As a result, very rarely do you see Gary Vaynerchuk types of book deals. Books don’t sell without significant marketing, and Gary has one hell of a following. In 2004, 950,000 titles out of the 1.2 million tracked by Nielsen Bookscan sold fewer than 99 copies. Another 200,000 sold fewer than 1,000 copies. Only 25,000 sold more than 5,000 copies. These days, the average book sells less than 250 copies a year. Most books fail, and the publishing industry won’t invest in the average book.

About the only thing publishers really do is provide access to Amazon, Barnes & Noble online and most importantly, shelf space at book stores. Unfortunately, distribution is hit or miss depending on the the publisher (and their faith in the book). Now that the Kindle and other readers are starting to dominate the market, brick and mortar book stores are closing throughout the United States. This in turn, even further diminishes the value that publishers bring to bear.

Given that so much of the work relies on the author, the very low financial reward, and the declining power of publisher distribution, self publishing makes more and more sense. It’s something that will definitely happen personally, if only for the novels (publishers see fiction as even less viable option than business books).

Of course, that truly means that everyone can write a book. Now if only they can actually write it; figure out the editing, publishing and distribution processes, and of course, market the book. That all assumes the book concept is actually interesting and worth reading. So since everyone has written a book, where is yours?

How Not Talking About Myself Doubled Blog Traffic In One Month

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In an effort to increase writing quality, one month ago this blog took on the Me, Myself and I Challenge. The behind the challenge assumes that by eradicating obvious references to blogger narcissism via the words “my, myself and I,” people would find the content on the blog much more interesting. Indeed, the above results overwhelmingly confirm the theory.

Traffic increased by 100%! And it was the first time this personal blog surpassed its predecessor — the professional communications blog, the Buzz Bin — in traffic.

One post went semi-viral — How the Grinch Stole Green Christmas — bringing in a vast majority of the traffic. In addition, overall traffic to main site URL increased by roughly 20%. RSS subscriptions increased by 12%. Retweet and Facebook shares also increased.

At the same time, the additional traffic also brought a dramatic drop in read time (Grinch averaged 1:22) with the a 60% drop in read time. People left quicker, also demonstrated with a slight decrease in page views (7%). However, the bounce rate improved slightly by (3%). Traffic increased, but the type reader also expanded, and the content was less compelling for these new readers. The old quantity versus quality debate could be waged at this point (Metcalfe’s Law).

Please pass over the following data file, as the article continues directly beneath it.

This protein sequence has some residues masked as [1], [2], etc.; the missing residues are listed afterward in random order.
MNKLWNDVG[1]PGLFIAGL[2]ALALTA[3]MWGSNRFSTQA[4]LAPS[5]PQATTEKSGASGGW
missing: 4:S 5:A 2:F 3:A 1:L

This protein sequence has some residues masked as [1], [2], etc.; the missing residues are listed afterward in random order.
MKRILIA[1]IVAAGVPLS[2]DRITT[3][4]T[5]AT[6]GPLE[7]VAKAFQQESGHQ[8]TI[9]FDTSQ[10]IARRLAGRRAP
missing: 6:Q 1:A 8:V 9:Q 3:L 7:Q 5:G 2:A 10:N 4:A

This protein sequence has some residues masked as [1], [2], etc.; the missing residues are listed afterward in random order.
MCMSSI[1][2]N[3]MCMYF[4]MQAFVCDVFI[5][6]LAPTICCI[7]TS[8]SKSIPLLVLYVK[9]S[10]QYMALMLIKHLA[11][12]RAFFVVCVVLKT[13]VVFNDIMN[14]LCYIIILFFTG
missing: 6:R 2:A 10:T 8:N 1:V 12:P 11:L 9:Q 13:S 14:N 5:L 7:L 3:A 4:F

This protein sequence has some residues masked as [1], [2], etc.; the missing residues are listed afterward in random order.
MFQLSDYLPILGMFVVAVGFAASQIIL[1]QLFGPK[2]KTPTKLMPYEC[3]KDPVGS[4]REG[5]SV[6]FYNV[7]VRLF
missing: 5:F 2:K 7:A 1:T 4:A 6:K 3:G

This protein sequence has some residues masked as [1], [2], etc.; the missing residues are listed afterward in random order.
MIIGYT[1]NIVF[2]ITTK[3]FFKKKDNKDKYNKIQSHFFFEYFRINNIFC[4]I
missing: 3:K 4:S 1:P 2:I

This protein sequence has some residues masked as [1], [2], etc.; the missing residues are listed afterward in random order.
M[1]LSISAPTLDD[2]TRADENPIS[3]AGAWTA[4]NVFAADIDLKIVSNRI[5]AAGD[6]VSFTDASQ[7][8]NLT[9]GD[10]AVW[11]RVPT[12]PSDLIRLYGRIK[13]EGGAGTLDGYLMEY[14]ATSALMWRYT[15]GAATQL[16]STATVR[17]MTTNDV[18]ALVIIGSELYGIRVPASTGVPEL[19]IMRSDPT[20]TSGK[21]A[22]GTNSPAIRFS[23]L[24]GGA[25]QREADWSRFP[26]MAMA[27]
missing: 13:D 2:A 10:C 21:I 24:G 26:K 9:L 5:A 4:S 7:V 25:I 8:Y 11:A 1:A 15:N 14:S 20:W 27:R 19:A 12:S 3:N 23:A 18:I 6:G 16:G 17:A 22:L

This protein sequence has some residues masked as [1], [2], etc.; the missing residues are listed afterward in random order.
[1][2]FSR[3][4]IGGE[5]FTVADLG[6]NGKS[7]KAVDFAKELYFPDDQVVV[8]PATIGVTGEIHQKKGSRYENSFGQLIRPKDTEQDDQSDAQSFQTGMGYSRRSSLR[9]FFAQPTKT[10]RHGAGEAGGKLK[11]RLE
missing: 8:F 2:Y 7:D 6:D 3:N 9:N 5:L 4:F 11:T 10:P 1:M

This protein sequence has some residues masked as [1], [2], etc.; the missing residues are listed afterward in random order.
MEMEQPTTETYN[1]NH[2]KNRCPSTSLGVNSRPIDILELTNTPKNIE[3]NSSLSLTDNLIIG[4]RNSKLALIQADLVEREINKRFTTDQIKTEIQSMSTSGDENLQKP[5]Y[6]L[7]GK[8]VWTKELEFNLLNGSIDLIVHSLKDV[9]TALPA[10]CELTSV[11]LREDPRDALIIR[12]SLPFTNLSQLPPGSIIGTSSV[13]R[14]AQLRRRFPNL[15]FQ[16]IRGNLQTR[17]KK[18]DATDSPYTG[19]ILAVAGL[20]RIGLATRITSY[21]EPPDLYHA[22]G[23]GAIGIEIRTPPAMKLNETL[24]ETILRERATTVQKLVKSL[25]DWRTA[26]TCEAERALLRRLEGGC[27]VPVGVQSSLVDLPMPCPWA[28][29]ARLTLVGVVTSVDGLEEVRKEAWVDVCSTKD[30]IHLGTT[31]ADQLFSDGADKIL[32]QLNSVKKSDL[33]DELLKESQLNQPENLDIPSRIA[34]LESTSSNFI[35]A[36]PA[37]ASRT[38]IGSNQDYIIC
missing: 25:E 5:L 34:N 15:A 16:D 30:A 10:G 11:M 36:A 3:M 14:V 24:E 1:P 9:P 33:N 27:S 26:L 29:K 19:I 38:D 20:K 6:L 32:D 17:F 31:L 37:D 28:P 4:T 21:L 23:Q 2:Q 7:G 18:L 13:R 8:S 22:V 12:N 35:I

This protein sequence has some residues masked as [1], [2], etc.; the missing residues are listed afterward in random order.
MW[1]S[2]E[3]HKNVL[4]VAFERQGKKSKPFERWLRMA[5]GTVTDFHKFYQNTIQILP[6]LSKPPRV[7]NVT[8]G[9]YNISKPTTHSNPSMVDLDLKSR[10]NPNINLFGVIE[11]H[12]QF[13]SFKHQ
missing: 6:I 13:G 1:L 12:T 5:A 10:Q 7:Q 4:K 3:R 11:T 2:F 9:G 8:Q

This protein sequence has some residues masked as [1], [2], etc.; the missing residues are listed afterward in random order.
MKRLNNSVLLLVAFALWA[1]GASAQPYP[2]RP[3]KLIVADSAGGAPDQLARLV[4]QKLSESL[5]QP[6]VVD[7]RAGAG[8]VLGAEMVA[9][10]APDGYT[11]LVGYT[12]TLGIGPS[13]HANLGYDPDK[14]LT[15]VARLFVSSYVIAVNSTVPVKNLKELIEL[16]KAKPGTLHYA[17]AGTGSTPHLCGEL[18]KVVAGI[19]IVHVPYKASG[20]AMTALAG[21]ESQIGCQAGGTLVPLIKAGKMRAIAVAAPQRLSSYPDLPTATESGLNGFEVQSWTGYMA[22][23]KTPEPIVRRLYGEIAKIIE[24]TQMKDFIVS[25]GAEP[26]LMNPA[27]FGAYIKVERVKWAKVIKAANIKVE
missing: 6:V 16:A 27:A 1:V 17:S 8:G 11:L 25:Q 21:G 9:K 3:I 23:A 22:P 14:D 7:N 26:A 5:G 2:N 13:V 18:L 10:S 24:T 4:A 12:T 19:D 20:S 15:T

Subjective Writer Observations

Overall, removing first person pronouns increased the quality of writing on the site, as evidenced by the generally positive trend of statistics. It also increased from the writer’s perspective.

While slightly more challenging, opinion is still obvious as the author. If one states it, then they must think it. In fact, the tone seemed more authoritative, relying on links and facts to justify opinions rather than conjecture. In context, losing the words me, myself and I were not so hard.

At the same time, it was not easy to stray off topics outside of business and activism. So parenting and personal activity posts were removed because of the Me, Myself and I challenge. While such posts can be written without the first person pronouns, they are not easily done so, perhaps a sign of how personal these matters are. Facebook provided an easy substitute medium for such conversations.

Moving forward, the experiment seems worth continuing. Beyond the traffic, the posts just felt better with the less self-centered tone. And building a blog — whether one for personal purposes or a client’s site — is always a fun challenge. As readers did you enjoy the blog more over the past month?

The El Show Episode 36: Obama and Hemingway (Why Not?)

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Episode 36 of the El Show featured McCain’s possible fall from electoral success, should Obama even run in 2012, and writers (what makes one).

Here’s the breakdown of Episode 36:

  • McCain runs out of political capital
  • The state of political dissatisfaction
  • Should Obama not run in 2012? Issues with tissues. Geoff explains why, Richard throws some cold water on Geoff to wake him up!
  • Pundits in Mass Media don’t matter as much anymore
  • .

  • Hollywood dreams to be a writer, but what does that mean?
  • The Moveable Feast writing era of Hemingway and Paris in the 1920s
  • Summer is here: Richard is heading to Tel Aviv, Israel!
  • Geoff reads Hemingway, The Sun Also Rises: “Brett was damned good-looking. She wore a slipover jersey sweater and a tweed skirt, and her hair was brushed back like a boy’s. She started all that.”

Download or listen to the El Show Episode 36 today! Also available on iTunes!